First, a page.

Indian, Gulf consumers most open in the world about sharing personal info

The survey shows room for growth in the Gulf’s loyalty sector, with the lowest number of consumers using a loyalty programme. (File)

Shoppers in the Gulf region are among the most open with their personal information, with 67 per cent willing to share their data, second only to India, reveals a new survey by loyalty provider, Aimia Inc.

The survey of more than 24,000 respondents from 10 countries including the US, Canada, Australia and India, also showed room for growth in the Gulf’s loyalty sector, with the lowest number of consumers using a loyalty programme – 71 per cent, versus the global average of 84 per cent and as high as 90 per cent in Canada and France.

Just how much customers in the Gulf are willing to share, and to whom, varies greatly by industry. When asked to rank out of 10 the degree to which they are comfortable with businesses handling their personal data, an overwhelming majority of consumers (81 per cent) put banks in the top three, along with supermarkets (73 per cent) and telecommunication providers (72 per cent).

Conversely, 32 per cent of consumers place social networks in the bottom two of institutions they trust and 28 per cent of consumers place online search engines at the bottom.

“Consumers are increasingly required to trust companies to handle their personal details.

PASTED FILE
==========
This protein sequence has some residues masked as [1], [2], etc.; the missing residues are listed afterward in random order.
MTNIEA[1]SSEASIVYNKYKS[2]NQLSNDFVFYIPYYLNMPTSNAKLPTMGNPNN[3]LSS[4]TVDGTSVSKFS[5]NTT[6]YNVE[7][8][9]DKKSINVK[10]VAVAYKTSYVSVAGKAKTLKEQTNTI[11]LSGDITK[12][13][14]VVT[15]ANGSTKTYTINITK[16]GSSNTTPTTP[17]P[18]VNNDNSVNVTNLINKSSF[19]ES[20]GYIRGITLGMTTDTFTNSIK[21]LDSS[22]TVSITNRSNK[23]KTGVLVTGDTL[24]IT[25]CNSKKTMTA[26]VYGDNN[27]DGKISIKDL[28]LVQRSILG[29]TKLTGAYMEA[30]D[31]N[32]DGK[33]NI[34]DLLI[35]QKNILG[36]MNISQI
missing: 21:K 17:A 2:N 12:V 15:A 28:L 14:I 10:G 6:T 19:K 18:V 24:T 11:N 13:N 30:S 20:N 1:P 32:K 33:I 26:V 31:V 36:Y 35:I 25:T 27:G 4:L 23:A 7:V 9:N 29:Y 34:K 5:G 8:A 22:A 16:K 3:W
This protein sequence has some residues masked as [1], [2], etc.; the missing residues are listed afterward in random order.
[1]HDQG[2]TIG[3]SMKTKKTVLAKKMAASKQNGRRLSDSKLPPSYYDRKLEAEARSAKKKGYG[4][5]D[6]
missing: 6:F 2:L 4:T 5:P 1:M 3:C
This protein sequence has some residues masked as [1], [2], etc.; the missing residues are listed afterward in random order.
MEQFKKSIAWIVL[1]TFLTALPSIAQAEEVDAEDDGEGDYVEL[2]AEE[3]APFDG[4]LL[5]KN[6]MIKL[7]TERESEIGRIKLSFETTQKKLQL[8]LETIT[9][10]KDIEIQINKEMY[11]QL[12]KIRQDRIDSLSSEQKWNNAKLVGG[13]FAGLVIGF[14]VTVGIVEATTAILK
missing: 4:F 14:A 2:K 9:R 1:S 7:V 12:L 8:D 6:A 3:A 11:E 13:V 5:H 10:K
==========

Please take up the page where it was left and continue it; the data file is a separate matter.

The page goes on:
Transparency about how data is being collected and used will become a key differentiator for businesses going forward. Businesses that are clear and offer a better customer experience through the use of that information will build greater trust and loyalty,” a company spokesperson says.

Customers in the Gulf region are also more trusting than customers in other markets and this is reflected in the figures, with only 12 per cent having concerns over data security versus the global average of 20 per cent. However, there is a fine line between providing a personalised experience and coming across as too familiar.

With the data retailers now have, they can greet each customer by name. In the Gulf 63 per cent of customers would be comfortable if hotel staff addressed them by their first name, while only 44 per cent of customers would be comfortable if fuel attendants did the same.

Supermarket customers were the happiest if the company sent them offers on their mobile phone (56 per cent), while only 41 per cent of those customers would be comfortable if supermarkets advertised to them based on previous online searches.

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